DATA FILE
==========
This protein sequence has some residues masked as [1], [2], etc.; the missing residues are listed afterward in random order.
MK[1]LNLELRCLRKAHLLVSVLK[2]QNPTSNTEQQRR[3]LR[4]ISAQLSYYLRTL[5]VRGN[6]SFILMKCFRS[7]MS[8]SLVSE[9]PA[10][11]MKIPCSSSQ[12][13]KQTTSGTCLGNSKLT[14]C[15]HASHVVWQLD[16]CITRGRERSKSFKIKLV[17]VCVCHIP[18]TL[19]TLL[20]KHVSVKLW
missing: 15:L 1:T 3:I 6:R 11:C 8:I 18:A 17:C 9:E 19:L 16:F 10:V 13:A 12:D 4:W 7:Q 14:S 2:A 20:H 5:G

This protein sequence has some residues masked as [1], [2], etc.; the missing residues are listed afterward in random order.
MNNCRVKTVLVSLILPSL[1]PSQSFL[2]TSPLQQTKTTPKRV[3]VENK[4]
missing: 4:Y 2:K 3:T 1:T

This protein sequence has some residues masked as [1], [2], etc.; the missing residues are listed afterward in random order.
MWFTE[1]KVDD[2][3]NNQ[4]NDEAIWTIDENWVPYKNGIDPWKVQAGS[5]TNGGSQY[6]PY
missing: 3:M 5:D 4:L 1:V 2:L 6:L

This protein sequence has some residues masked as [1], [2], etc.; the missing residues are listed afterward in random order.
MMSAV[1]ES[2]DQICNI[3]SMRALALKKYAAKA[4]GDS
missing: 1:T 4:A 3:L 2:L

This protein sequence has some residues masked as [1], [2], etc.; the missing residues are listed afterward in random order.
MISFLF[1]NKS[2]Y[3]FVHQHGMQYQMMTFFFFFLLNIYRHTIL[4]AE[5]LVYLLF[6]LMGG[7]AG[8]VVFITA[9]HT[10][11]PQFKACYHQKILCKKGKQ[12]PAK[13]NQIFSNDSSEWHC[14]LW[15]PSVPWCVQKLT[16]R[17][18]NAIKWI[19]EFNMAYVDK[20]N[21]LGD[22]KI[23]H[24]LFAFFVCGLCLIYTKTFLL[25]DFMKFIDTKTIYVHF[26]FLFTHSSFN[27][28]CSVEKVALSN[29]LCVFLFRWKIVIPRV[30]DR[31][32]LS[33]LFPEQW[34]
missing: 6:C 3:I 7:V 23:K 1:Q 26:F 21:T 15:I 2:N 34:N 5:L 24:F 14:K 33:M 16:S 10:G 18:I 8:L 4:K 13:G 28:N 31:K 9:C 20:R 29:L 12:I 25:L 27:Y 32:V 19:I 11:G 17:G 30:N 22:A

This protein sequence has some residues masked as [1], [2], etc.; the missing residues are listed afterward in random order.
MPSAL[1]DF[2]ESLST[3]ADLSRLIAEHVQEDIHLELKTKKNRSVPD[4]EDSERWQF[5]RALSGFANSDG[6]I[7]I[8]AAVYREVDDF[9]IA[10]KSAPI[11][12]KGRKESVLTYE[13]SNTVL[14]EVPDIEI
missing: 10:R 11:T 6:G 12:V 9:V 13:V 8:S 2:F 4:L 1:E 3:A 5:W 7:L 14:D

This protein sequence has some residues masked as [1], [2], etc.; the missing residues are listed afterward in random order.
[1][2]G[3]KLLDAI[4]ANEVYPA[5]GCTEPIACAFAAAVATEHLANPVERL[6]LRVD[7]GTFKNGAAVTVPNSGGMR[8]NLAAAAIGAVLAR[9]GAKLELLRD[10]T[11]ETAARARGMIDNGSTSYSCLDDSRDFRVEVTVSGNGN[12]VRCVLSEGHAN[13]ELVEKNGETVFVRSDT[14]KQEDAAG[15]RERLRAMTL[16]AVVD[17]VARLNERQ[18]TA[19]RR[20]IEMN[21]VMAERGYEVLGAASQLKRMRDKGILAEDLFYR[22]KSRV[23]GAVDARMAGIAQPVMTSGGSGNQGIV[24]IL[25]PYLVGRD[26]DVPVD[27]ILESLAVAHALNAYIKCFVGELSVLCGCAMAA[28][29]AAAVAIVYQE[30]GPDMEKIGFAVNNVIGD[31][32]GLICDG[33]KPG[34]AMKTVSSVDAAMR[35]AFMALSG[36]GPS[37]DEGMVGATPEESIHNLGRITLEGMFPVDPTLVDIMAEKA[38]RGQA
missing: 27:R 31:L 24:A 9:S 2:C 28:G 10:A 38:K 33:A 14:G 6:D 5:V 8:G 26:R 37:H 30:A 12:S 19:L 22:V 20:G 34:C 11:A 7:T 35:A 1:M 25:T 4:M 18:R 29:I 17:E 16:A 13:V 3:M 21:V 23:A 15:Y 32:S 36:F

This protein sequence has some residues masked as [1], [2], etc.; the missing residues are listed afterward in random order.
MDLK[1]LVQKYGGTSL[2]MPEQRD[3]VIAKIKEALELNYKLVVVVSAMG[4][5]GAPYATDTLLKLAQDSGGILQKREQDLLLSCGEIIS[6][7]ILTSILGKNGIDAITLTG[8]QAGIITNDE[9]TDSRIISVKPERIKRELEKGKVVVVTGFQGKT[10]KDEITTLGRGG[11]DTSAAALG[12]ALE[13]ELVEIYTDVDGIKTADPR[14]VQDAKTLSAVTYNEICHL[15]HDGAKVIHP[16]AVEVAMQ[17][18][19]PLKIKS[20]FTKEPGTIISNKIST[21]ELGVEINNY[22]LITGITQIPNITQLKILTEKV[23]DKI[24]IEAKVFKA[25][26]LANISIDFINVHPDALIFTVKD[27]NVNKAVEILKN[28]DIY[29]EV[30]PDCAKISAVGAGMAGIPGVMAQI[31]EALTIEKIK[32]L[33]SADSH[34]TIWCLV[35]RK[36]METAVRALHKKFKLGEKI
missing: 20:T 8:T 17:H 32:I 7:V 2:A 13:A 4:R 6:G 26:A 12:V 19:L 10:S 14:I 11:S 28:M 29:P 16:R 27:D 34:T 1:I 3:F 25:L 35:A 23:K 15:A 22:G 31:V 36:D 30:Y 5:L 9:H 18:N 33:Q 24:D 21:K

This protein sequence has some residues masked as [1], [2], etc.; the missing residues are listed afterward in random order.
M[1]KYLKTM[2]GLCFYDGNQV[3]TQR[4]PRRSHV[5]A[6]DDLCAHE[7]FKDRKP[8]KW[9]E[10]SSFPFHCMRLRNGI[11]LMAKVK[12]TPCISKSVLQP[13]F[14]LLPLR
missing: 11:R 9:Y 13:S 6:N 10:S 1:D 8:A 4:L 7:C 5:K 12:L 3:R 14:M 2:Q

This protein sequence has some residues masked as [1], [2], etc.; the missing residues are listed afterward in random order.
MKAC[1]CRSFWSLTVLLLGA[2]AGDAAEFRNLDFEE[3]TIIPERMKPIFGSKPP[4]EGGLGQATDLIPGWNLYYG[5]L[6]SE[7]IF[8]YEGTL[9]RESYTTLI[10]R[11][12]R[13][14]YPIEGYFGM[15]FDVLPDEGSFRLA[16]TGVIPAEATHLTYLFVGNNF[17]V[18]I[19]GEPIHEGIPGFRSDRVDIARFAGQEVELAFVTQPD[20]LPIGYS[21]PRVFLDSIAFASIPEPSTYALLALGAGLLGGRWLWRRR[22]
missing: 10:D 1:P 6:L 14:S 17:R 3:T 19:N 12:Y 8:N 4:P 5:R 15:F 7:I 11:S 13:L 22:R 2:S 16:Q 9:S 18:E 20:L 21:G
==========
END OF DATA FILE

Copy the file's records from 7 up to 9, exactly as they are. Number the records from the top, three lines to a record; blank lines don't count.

This protein sequence has some residues masked as [1], [2], etc.; the missing residues are listed afterward in random order.
[1][2]G[3]KLLDAI[4]ANEVYPA[5]GCTEPIACAFAAAVATEHLANPVERL[6]LRVD[7]GTFKNGAAVTVPNSGGMR[8]NLAAAAIGAVLAR[9]GAKLELLRD[10]T[11]ETAARARGMIDNGSTSYSCLDDSRDFRVEVTVSGNGN[12]VRCVLSEGHAN[13]ELVEKNGETVFVRSDT[14]KQEDAAG[15]RERLRAMTL[16]AVVD[17]VARLNERQ[18]TA[19]RR[20]IEMN[21]VMAERGYEVLGAASQLKRMRDKGILAEDLFYR[22]KSRV[23]GAVDARMAGIAQPVMTSGGSGNQGIV[24]IL[25]PYLVGRD[26]DVPVD[27]ILESLAVAHALNAYIKCFVGELSVLCGCAMAA[28][29]AAAVAIVYQE[30]GPDMEKIGFAVNNVIGD[31][32]GLICDG[33]KPG[34]AMKTVSSVDAAMR[35]AFMALSG[36]GPS[37]DEGMVGATPEESIHNLGRITLEGMFPVDPTLVDIMAEKA[38]RGQA
missing: 27:R 31:L 24:A 9:S 2:C 28:G 10:A 38:K 33:A 14:G 6:D 5:V 8:G 26:R 37:H 30:A 12:S 19:L 22:V 20:G 34:C 11:A 7:T 35:A 1:M 25:T 4:M 18:R 29:I 17:E 16:A 13:V 3:M 21:V 23:A 15:Y 32:S 36:F

This protein sequence has some residues masked as [1], [2], etc.; the missing residues are listed afterward in random order.
MDLK[1]LVQKYGGTSL[2]MPEQRD[3]VIAKIKEALELNYKLVVVVSAMG[4][5]GAPYATDTLLKLAQDSGGILQKREQDLLLSCGEIIS[6][7]ILTSILGKNGIDAITLTG[8]QAGIITNDE[9]TDSRIISVKPERIKRELEKGKVVVVTGFQGKT[10]KDEITTLGRGG[11]DTSAAALG[12]ALE[13]ELVEIYTDVDGIKTADPR[14]VQDAKTLSAVTYNEICHL[15]HDGAKVIHP[16]AVEVAMQ[17][18][19]PLKIKS[20]FTKEPGTIISNKIST[21]ELGVEINNY[22]LITGITQIPNITQLKILTEKV[23]DKI[24]IEAKVFKA[25][26]LANISIDFINVHPDALIFTVKD[27]NVNKAVEILKN[28]DIY[29]EV[30]PDCAKISAVGAGMAGIPGVMAQI[31]EALTIEKIK[32]L[33]SADSH[34]TIWCLV[35]RK[36]METAVRALHKKFKLGEKI
missing: 20:T 8:T 17:H 32:I 7:V 2:A 13:A 4:R 6:G 26:A 12:V 19:L 10:S 14:I 11:S 28:M 29:P 16:R 27:D 34:T 1:I 3:F 25:L 35:A 23:K 15:A 22:G 31:V 36:D 30:Y 5:L 9:H 18:N 33:Q 24:D 21:K

This protein sequence has some residues masked as [1], [2], etc.; the missing residues are listed afterward in random order.
M[1]KYLKTM[2]GLCFYDGNQV[3]TQR[4]PRRSHV[5]A[6]DDLCAHE[7]FKDRKP[8]KW[9]E[10]SSFPFHCMRLRNGI[11]LMAKVK[12]TPCISKSVLQP[13]F[14]LLPLR
missing: 11:R 9:Y 13:S 6:N 10:S 1:D 8:A 4:L 7:C 5:K 12:L 3:R 14:M 2:Q